A Senior Research Fellow at the Halle Institute for Economic Research in Germany, Dr Tobias Knedlik, has come out boldly to assert that Botswana stands to benefit by joining the proposed Common Monetary Area (CMA) enlargement.
“In summary, Botswana is ready for CMA enlargement,” he concludes in his research paper published in the journal of the Botswana Economics Association.
Knedlik is well published on issues relating to the contribution of the Southern African Development Community (SADC) Central Banks to regional integration. On the country’s readiness for CMA, Knedlik argues that it is stable economic conditions and strong regional trade linkages that constitute important positive arguments for such an enlargement. The high dependence of Botswana on intra-regional trade, he says, strongly supports the integration of the country into a regional monetary policy framework, while the instability of the Rand against major trading partner’s currencies speaks against Botswana’s membership in the CMA.
The issue of Botswana becoming a member of SADC single currency unit has been a hot potato in the past, with arguments biased against such an initiative. A lot of commentators have argued that the country stands to lose a lot, particularly price advantage. On the costÔÇôbenefit analysis, Knedlik is of the view that there is no need to jump the gun.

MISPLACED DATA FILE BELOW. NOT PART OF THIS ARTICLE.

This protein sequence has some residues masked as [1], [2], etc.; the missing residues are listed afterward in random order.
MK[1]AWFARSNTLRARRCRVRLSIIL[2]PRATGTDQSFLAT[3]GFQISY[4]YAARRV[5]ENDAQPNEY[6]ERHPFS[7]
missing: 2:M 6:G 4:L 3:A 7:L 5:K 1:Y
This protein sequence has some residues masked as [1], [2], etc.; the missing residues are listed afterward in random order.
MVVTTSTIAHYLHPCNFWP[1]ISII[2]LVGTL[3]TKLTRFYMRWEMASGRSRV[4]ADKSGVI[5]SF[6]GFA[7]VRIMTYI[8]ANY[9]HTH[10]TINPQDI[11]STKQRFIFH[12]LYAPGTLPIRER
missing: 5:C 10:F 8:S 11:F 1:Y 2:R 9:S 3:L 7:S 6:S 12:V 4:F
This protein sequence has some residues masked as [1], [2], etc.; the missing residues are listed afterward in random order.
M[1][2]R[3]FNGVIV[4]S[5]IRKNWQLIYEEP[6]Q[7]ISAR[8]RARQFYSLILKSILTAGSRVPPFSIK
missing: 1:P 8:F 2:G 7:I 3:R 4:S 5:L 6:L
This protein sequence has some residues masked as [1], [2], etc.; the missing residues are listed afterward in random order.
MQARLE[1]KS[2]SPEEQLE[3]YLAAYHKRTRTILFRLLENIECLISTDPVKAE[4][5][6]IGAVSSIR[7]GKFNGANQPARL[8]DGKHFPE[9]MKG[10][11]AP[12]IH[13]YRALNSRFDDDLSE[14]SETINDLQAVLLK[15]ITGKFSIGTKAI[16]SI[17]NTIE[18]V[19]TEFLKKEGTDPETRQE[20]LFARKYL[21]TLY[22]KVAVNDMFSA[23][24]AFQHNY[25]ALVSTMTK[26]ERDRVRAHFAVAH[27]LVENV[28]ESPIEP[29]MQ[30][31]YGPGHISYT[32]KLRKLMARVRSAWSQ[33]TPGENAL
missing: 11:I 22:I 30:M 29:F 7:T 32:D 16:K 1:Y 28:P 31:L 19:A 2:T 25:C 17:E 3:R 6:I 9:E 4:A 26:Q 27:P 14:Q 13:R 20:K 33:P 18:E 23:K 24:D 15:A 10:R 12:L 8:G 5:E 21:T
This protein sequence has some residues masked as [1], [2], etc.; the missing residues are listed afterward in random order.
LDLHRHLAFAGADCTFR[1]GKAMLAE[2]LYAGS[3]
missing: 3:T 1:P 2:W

“Whether or not the integration of Botswana will benefit the country, depends largely on the future exchange rate policy of the potentially enlarged CMA,” he notes.
He adds that price convergence with regard to nominal interest rates and inflation “is fulfilled in the case of Botswana”. He is equally optimistic about convergence of real interest rates, saying the real rates system is expected to become more stable due to changes in policy since 2005.
Government, through the Bank of Botswana, enacted a number of far reaching adjustments to the exchange rate regime, including devaluations which culminated in the introduction of crawling peg system.
He, however shares the same sentiments with other critics of CMA by acknowledging that the status quo of South Africa exchange rate policy stands to undermine the optimality of common monetary policy for the country. Knedlik argues that for Botswana and other potential members to enjoy optimality of CMA enlargement, it should be aimed to increase factor mobility. Particular attention should be given to mobility of labour with the focal point being devising a common policy position.
Factor mobility is central to the country’s decision making of whether to become CMA member or not. This is because the country is vulnerable to asymmetric shocks, which can be counteracted by factor mobility.
Knedlik was motivated to investigate the country’s readiness, together with Mozambique to CMA enlargement and drafted the paper at the 11th annual conference of African Econometrics Society that was held in Dakar, Ghana last July. SADC intends to implement a monetary union by 2016 while the African Union aims to implement it by 2028. To some degree, a common CMA is already in place within the region. South Africa, Namibia, Lesotho and Swaziland use the same currency unit. These countries, together, with Botswana, constitute the Southern African Customs Union (SACU).